Basically, marriage is for those too weak willed to fight temptation.
(I’m not saying I believe this, I’m just saying this is what it sounds, to me, like what this passage is saying.)
One woman said that the times were different then, Christians were persecuted and in grave danger, and it would be better for a Christian to burn than to watch, helpless, as their spouse burned. However – this is where I jumped into the argument – why can’t we apply that rule to other Scriptural mandates? I doubt she’d be as willing to say that the Bible was written in a different cultural context than the world we live in today, therefore the things the Bible says about women/homosexuality/&c. no longer apply, either.
Funny how the Bible needs to be taken completely literally in some contexts (this site is big on the “[b]e fruitful, and multiply, and replenish the earth,” bit being a continued mandate, despite the Earth being more’n replenished already) but not in others (they don’t seem to support the “I say therefore to the unmarried and widows, it is good for them if they abide even as I” thing that Paul here is on about.)
If someone who actually knows the Bible and teachings thereof would like to educate me, I would like to be educated. I’m working with the passages themselves and some reading comprehension, but no religious teaching. (Yours truly is your friendly neighborhood godless heathen.)
In this post, the app in question (it tracks menstrual cycles – for men in heterosexual romantic/sexual relationships) has “a female symbol …sporting devil horns.”
For those of you who failed Greco-Roman mythology and/or astrology or just plain ol’ fashion do not give a damn about either subject, let me remind you: the female symbol (♀) is the astrological sign for Venus. (The male symbol (♂) is the astrological symbol for Mars.) However, the Venus symbol with horns (☿) is no longer the Venus symbol at all, but is, instead, the symbol for Mercury, and it’s used to represent intersex individuals the way the Venus/Mars symbols represent ciswomen and cismen.
Whoops. (KNOWING STUFF: It helps!)
Two short movie reviews, crossposted from my personal journal. Expect posts in more depth soon. (I actually have time now that I’m home from Japan.)
The Sorcerer’s Apprentice
I went to see The Sorcerer’s Apprentice. It was pretty good. Nicholas Cage was surprisingly attractive in it; he doesn’t usually do much for me, but the Aragorn-esque outfit helped. /easy to please There was some serious Lord of the Rings ripoff stuff in there; e.g., Morgan le Fay’s freak out was filmed just like Galadriel’s “in place of a Dark Lord you shall have a Queen” thing. A decent summer movie, but not a great one – the car chase was so-so, but the car itself was an old Bentley. Classy. (Unfortunately, the car did not remain a Bentley for the duration of the chase. Now that would have been awesome.)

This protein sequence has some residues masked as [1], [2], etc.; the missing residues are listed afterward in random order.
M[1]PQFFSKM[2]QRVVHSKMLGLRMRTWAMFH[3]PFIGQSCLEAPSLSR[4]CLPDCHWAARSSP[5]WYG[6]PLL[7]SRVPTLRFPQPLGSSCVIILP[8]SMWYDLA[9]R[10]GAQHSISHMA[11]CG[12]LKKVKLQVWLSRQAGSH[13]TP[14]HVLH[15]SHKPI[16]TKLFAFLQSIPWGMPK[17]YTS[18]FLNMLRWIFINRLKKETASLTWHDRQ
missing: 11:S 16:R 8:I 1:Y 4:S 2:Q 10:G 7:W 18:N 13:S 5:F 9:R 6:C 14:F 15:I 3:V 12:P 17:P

My biggest complaint was that the female characters weren’t characters, just love interests. Becky in particular was really boring – not quite cheerleader, not quite Manic Pixie Dream Girl, but definitely ~*perfect*~ and c’mon, just because you knew someone in fourth grade doesn’t mean you’re destined to be together. They didn’t seem to have anything in common beyond that; she was a music major who does yoga and he was a gawky physics nerd. (Yoga was not, in this instance, used to show that she was a selfish bitch, though! It often is.)
Veronica had some potential, but she nobly sacrificed herself in the first ten minutes and then was pretty much useless when she came back.
Oh, and the whole reason shit happened was because the two male apprentices fought over the female one. Plus, the big bad was a woman.
Girls: will do nothing but fuck your life up. (Becky was a constant distraction from David’s training to save the world.)
Needless to say, I was displeased with that part. Also, it did not pass the Bechdel Test. Actually, it didn’t even get close; two named female characters didn’t even talk, let alone about boys. The closest we got was Becky talking to an African-American woman in a coffee shop (a convo we did not hear so much as see through David’s stalker gaze), so they could show how politically correct they/the characters are and still have a film entirely about white people.
I SEE WHAT YOU DID THERE, FILMMAKERS.
… and I’m sick of your bullshit.
The mop scene was fun, though; David basically does like Magical Mickey, complete with the music from the same scene in Fantasia.
The Princess and the Frog
Mouse and I watched The Princess and the Frog. I thought it was a let-down; the music wasn’t very inspired and for all the ruckus Disney made about Tiana being the first Black protagonist in an animated Disney film, she was only human for about 15% of the film. Talk about a cop out.